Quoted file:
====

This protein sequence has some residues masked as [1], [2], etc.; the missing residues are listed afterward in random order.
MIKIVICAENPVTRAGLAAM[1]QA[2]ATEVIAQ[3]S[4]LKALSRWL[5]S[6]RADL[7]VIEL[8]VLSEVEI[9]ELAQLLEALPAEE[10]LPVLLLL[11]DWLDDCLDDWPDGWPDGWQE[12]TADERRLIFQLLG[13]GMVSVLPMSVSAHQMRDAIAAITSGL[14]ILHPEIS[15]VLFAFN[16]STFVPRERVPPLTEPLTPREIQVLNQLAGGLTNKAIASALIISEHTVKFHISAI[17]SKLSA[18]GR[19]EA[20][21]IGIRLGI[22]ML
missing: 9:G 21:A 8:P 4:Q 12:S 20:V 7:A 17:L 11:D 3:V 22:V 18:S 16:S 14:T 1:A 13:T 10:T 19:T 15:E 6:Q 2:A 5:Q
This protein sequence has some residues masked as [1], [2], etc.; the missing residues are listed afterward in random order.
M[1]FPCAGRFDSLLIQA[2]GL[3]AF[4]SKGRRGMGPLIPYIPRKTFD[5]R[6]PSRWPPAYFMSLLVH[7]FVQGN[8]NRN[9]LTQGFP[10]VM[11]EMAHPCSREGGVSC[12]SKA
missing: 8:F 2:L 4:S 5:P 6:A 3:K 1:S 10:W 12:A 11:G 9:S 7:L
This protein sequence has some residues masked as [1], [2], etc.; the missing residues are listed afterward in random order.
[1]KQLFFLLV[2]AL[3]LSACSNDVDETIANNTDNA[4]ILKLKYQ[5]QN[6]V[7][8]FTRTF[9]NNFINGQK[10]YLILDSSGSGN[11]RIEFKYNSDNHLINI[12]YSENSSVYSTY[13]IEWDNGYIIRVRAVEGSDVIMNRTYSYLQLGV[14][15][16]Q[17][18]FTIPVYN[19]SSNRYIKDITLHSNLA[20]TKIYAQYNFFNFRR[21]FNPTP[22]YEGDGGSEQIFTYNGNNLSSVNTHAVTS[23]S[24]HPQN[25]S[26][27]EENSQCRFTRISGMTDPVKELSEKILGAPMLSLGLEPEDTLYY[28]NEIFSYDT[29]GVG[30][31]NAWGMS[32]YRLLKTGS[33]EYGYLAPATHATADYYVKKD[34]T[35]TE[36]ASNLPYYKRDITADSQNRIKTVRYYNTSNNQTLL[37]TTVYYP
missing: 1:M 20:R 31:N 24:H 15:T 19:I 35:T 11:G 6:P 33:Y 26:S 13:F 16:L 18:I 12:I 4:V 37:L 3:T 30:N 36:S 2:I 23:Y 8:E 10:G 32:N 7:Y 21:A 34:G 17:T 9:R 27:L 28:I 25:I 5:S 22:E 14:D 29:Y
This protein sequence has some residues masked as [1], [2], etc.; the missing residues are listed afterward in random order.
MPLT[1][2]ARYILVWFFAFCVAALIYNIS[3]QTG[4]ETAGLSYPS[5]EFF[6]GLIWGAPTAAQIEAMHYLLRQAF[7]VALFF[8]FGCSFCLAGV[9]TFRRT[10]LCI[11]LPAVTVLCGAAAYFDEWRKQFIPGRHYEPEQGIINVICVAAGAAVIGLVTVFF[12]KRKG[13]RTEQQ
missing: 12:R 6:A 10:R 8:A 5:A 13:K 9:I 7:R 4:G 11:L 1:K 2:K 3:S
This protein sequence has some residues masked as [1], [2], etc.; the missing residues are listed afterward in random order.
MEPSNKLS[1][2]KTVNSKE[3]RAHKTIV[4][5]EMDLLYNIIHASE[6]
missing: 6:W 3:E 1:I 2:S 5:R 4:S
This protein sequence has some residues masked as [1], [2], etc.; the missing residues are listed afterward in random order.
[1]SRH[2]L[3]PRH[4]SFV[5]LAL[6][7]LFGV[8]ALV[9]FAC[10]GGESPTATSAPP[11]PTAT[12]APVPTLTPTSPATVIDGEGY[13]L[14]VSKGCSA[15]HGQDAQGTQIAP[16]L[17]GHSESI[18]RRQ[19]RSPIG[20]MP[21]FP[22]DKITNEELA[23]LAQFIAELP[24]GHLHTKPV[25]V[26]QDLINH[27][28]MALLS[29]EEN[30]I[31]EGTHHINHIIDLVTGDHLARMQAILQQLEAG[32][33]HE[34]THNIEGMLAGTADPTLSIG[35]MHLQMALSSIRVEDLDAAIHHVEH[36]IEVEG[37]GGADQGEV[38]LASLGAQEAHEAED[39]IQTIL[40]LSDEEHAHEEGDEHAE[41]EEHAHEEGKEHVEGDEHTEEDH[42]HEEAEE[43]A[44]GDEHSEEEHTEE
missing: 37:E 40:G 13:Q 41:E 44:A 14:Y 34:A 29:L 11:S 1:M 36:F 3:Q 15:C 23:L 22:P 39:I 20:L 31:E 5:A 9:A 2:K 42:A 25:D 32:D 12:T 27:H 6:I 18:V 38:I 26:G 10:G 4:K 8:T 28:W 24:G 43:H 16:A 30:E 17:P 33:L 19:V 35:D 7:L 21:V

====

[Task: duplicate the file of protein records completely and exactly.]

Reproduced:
This protein sequence has some residues masked as [1], [2], etc.; the missing residues are listed afterward in random order.
MIKIVICAENPVTRAGLAAM[1]QA[2]ATEVIAQ[3]S[4]LKALSRWL[5]S[6]RADL[7]VIEL[8]VLSEVEI[9]ELAQLLEALPAEE[10]LPVLLLL[11]DWLDDCLDDWPDGWPDGWQE[12]TADERRLIFQLLG[13]GMVSVLPMSVSAHQMRDAIAAITSGL[14]ILHPEIS[15]VLFAFN[16]STFVPRERVPPLTEPLTPREIQVLNQLAGGLTNKAIASALIISEHTVKFHISAI[17]SKLSA[18]GR[19]EA[20][21]IGIRLGI[22]ML
missing: 9:G 21:A 8:P 4:Q 12:S 20:V 7:A 17:L 11:D 3:V 22:V 18:S 16:S 14:T 1:A 13:T 10:T 19:T 15:E 6:Q 2:A 5:Q
This protein sequence has some residues masked as [1], [2], etc.; the missing residues are listed afterward in random order.
M[1]FPCAGRFDSLLIQA[2]GL[3]AF[4]SKGRRGMGPLIPYIPRKTFD[5]R[6]PSRWPPAYFMSLLVH[7]FVQGN[8]NRN[9]LTQGFP[10]VM[11]EMAHPCSREGGVSC[12]SKA
missing: 8:F 2:L 4:S 5:P 6:A 3:K 1:S 10:W 12:A 11:G 9:S 7:L
This protein sequence has some residues masked as [1], [2], etc.; the missing residues are listed afterward in random order.
[1]KQLFFLLV[2]AL[3]LSACSNDVDETIANNTDNA[4]ILKLKYQ[5]QN[6]V[7][8]FTRTF[9]NNFINGQK[10]YLILDSSGSGN[11]RIEFKYNSDNHLINI[12]YSENSSVYSTY[13]IEWDNGYIIRVRAVEGSDVIMNRTYSYLQLGV[14][15][16]Q[17][18]FTIPVYN[19]SSNRYIKDITLHSNLA[20]TKIYAQYNFFNFRR[21]FNPTP[22]YEGDGGSEQIFTYNGNNLSSVNTHAVTS[23]S[24]HPQN[25]S[26][27]EENSQCRFTRISGMTDPVKELSEKILGAPMLSLGLEPEDTLYY[28]NEIFSYDT[29]GVG[30][31]NAWGMS[32]YRLLKTGS[33]EYGYLAPATHATADYYVKKD[34]T[35]TE[36]ASNLPYYKRDITADSQNRIKTVRYYNTSNNQTLL[37]TTVYYP
missing: 1:M 20:R 31:N 24:H 15:T 19:I 35:T 11:G 6:P 33:Y 26:S 13:F 16:L 18:I 12:I 4:V 37:L 3:T 30:N 36:S 2:I 23:Y 8:E 10:G 32:N 7:Y 21:A 34:G 17:T 9:R 27:L 28:I 25:I 5:S 22:E 14:D 29:Y
This protein sequence has some residues masked as [1], [2], etc.; the missing residues are listed afterward in random order.
MPLT[1][2]ARYILVWFFAFCVAALIYNIS[3]QTG[4]ETAGLSYPS[5]EFF[6]GLIWGAPTAAQIEAMHYLLRQAF[7]VALFF[8]FGCSFCLAGV[9]TFRRT[10]LCI[11]LPAVTVLCGAAAYFDEWRKQFIPGRHYEPEQGIINVICVAAGAAVIGLVTVFF[12]KRKG[13]RTEQQ
missing: 12:R 6:A 10:R 8:A 5:A 13:K 9:I 7:R 4:G 11:L 1:K 2:K 3:S
This protein sequence has some residues masked as [1], [2], etc.; the missing residues are listed afterward in random order.
MEPSNKLS[1][2]KTVNSKE[3]RAHKTIV[4][5]EMDLLYNIIHASE[6]
missing: 6:W 3:E 1:I 2:S 5:R 4:S
This protein sequence has some residues masked as [1], [2], etc.; the missing residues are listed afterward in random order.
[1]SRH[2]L[3]PRH[4]SFV[5]LAL[6][7]LFGV[8]ALV[9]FAC[10]GGESPTATSAPP[11]PTAT[12]APVPTLTPTSPATVIDGEGY[13]L[14]VSKGCSA[15]HGQDAQGTQIAP[16]L[17]GHSESI[18]RRQ[19]RSPIG[20]MP[21]FP[22]DKITNEELA[23]LAQFIAELP[24]GHLHTKPV[25]V[26]QDLINH[27][28]MALLS[29]EEN[30]I[31]EGTHHINHIIDLVTGDHLARMQAILQQLEAG[32][33]HE[34]THNIEGMLAGTADPTLSIG[35]MHLQMALSSIRVEDLDAAIHHVEH[36]IEVEG[37]GGADQGEV[38]LASLGAQEAHEAED[39]IQTIL[40]LSDEEHAHEEGDEHAE[41]EEHAHEEGKEHVEGDEHTEEDH[42]HEEAEE[43]A[44]GDEHSEEEHTEE
missing: 37:E 40:G 13:Q 41:E 44:A 14:Y 34:A 29:L 11:S 1:M 36:F 3:Q 15:C 23:L 22:P 39:I 20:L 31:E 5:A 9:A 2:K 42:A 25:D 32:D 12:T 27:H 6:I 18:V 38:I 26:G 10:G 4:K 8:T 28:W 24:G 43:H 16:A 30:E 17:P 33:L 19:V 35:D 7:L 21:V